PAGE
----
Where’s the love?
I recently went through a break up and as you can imagine had a particularly upsetting period of time having left Thailand to come home alone. Break ups are never easy and leaving a country to come home is also never easy. Put that with no job lined up and debt, it was to say the least a little overwhelming.
However, the thing that upset me and got me thinking was the conversations I had with some of my oldest friends, both when I was away and upon returning home.
Some of my ‘closest’ friends had no clue what was happening in my world over there, that I wasn’t happy. However, this wasn’t their fault, how would they know that I was going through a hard time? I was posting pictures on Instagram and Facebook of the wonderful and beautiful places I was visiting and looked perfectly happy in my relationship.
Of course no one is going to post on Facebook or Instagram a picture of themselves crying, sad or having an argument with the person they love…and on the other hand, I felt guilty for not actually knowing the stress that they have been going through in their day to day lives back home.
Communicate with friends at home
I feel this is why it’s imperative to communicate often and honestly with people back home whilst your’re away. Let them know if things haven’t gone to plan and share that heavy emotional journey. It will definitely help, they will be more prepared to step in and help when you may not even realise it’s needed.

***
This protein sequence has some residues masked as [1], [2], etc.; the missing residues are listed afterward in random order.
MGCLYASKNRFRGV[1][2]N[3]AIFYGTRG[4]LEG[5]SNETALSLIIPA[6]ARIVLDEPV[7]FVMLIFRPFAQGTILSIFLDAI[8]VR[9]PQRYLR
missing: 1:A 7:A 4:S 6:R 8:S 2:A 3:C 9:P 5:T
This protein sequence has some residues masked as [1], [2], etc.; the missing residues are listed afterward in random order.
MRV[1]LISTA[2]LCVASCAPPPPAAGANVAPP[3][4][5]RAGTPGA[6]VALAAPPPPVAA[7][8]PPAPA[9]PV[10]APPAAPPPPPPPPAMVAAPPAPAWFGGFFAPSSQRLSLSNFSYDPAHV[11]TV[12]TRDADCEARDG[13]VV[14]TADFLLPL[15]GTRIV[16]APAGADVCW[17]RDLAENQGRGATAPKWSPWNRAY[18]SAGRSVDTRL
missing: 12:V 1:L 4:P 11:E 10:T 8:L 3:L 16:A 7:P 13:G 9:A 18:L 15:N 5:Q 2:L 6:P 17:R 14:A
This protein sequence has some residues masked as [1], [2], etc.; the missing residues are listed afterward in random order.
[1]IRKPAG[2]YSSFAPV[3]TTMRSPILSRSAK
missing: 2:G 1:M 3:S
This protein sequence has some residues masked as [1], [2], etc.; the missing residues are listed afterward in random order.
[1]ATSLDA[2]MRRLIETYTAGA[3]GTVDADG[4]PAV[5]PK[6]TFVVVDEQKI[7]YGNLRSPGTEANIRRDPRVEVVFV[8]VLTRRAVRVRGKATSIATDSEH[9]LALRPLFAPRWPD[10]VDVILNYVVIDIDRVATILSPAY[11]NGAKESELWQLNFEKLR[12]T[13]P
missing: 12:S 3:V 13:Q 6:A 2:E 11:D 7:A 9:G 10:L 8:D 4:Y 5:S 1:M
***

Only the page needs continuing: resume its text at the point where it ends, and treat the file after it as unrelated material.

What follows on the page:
I remember when I first went travelling one the key reasons to go was to get away from social media and cut yourself off from the world. In order to do this now, you really do have to go deep into tiny communities in the middle of nowhere or sign yourself up for a retreat and promise yourself not to look at your phone.
It is this constant need to get reassurance and portray yourself to being happy rather than actually being happy. Instagram and Facebook will not boost your confidence and self-esteem…it is only you that can do that.
When something goes wrong in your life, no one knows as you have portrayed a postcard perfect life abroad.
Travel 4 Mental Health
One of the best reasons for travel is the positive effect it has had on my mental health and everything I have overcome. “I will not let social media pressure and irrelevant stress bring me down” (As I repeat to myself as if it’s my mantra). I do still believe that backpacking has wonderful benefits for the mind. Here’s some evidence for you with a study about how hiking changes our brains. I’ll let you read more about that here.
Just don’t let the pressure to take ‘happy’ photos take over your adventure. Remember why you went away in the first place. I have no wish to become an Instagram model. However I do want to be happy.